Market Efficiency

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What is 'Market Efficiency'

Market efficiency refers to the degree to which stock prices and other securities prices reflect all available, relevant information. Market efficiency was developed in 1970 by economist Eugene Fama, whose theory of efficient market hypothesis (EMH) stated it is not possible for an investor to outperform the market because all available information is already built into all stock prices. Investors who agree with this statement tend to buy index funds that track overall market performance and are proponents of passive portfolio management.

BREAKING DOWN 'Market Efficiency'

At its core, market efficiency measures the availability of market information that provides the maximum amount of opportunities to purchasers and sellers of securities to effect transactions without increasing transaction costs.

Differing Beliefs of an Efficient Market

Investors and academics have a wide range of viewpoints on the actual efficiency of the market, as reflected in the strong, semi-strong and weak versions of the EMH. Believers that the market is strong are those who agree with Fama, that is, passive investors. Practitioners of the weak version of the EMH believe active trading can generate abnormal profits, while semi-strong believers fall somewhere in the middle.

For example, at the other end of the spectrum from Fama and his followers are the value investors, who believe stocks can become undervalued, or priced below what they are actually worth. Successful value investors make their money by purchasing stocks when they are undervalued and selling them when their price rises to meet or exceed their intrinsic worth.

People who do not believe in an efficient market point to the fact that active traders exist. If there are no opportunities to earn profits that beat the market, then there should be no incentive to become an active trader. Further, the fees charged by active managers are seen as proof the EMH is not correct because it stipulates that an efficient market has low transaction costs.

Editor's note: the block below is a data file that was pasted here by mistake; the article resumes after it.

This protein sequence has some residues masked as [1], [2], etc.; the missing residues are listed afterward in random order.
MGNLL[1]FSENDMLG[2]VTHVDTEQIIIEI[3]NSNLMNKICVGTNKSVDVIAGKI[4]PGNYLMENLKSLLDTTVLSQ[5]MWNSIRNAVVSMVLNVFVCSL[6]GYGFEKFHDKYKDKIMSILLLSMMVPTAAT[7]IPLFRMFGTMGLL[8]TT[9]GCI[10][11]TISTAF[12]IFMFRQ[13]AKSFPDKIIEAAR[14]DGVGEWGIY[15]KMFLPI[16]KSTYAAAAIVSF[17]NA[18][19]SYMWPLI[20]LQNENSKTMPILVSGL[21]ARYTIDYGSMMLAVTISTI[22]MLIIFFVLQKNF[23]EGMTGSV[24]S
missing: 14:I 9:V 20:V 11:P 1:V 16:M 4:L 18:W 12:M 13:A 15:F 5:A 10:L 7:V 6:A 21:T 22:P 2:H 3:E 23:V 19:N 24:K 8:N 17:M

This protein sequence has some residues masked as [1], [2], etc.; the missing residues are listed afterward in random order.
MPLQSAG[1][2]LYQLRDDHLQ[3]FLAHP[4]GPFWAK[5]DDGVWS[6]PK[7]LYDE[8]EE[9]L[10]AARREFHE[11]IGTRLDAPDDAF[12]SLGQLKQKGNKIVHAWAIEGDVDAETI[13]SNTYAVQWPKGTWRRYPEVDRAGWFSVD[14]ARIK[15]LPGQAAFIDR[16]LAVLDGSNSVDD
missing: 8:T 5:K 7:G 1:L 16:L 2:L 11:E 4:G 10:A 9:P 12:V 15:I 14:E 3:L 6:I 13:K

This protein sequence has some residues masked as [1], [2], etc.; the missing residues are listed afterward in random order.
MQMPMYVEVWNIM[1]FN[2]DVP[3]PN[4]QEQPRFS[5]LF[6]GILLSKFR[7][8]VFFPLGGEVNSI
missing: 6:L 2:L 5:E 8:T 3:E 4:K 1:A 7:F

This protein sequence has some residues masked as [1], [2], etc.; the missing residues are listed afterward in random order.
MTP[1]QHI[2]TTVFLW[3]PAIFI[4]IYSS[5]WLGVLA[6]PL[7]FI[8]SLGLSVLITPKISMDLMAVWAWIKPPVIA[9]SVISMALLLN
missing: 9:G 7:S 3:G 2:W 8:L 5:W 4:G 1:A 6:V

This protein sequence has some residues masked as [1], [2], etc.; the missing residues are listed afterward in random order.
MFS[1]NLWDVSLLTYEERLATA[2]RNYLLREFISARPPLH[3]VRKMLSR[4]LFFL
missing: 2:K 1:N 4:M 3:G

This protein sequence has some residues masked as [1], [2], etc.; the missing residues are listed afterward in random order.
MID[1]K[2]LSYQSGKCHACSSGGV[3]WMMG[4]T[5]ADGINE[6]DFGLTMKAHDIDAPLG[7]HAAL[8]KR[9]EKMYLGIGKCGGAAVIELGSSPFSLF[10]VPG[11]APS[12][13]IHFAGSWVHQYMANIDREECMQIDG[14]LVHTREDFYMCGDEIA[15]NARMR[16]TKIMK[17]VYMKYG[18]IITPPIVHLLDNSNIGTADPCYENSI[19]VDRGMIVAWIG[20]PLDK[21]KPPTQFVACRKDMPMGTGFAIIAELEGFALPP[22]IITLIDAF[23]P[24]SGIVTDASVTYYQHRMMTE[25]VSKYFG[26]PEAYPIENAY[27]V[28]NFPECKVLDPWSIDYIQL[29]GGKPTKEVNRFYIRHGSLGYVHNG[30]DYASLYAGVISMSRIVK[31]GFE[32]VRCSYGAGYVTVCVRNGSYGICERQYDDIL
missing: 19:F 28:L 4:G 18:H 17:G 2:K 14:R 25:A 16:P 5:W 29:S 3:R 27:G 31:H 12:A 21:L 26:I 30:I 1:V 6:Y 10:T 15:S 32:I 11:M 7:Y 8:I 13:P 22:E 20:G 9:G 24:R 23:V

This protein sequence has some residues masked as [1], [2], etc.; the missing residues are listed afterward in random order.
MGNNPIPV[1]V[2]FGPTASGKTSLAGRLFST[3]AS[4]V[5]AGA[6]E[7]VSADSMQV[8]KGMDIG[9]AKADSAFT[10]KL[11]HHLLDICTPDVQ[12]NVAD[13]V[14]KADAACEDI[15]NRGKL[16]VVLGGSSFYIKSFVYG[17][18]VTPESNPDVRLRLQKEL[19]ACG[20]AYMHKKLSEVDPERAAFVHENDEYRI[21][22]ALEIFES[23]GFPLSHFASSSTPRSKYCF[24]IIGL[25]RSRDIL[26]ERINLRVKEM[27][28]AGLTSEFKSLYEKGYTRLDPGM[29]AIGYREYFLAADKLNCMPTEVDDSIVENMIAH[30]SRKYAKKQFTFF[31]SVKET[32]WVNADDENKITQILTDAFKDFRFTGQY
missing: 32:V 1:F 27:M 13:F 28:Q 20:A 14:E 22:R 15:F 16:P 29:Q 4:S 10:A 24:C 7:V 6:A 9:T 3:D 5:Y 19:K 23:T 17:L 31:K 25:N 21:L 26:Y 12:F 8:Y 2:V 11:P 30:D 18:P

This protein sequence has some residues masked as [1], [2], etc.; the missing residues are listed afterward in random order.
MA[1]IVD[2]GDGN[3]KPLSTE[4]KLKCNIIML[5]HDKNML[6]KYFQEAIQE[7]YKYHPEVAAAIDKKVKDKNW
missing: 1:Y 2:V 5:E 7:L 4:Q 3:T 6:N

An Example of an Efficient Market

While there are investors who believe in both sides of the EMH, there is real-world proof that a wider dissemination of financial information affects securities prices and makes a market more efficient. For example, the passing of the Sarbanes-Oxley Act of 2002, which required greater financial transparency for publicly traded companies, saw a decline in equity market volatility after a company released a quarterly report. It was found that financial statements were deemed to be more credible, thus making the information more reliable and generating more confidence in the stated price of a security. There are fewer surprises, so the reactions to earnings reports are smaller. This change in volatility pattern shows the passing of the Sarbanes-Oxley Act and its information requirements made the market more efficient.

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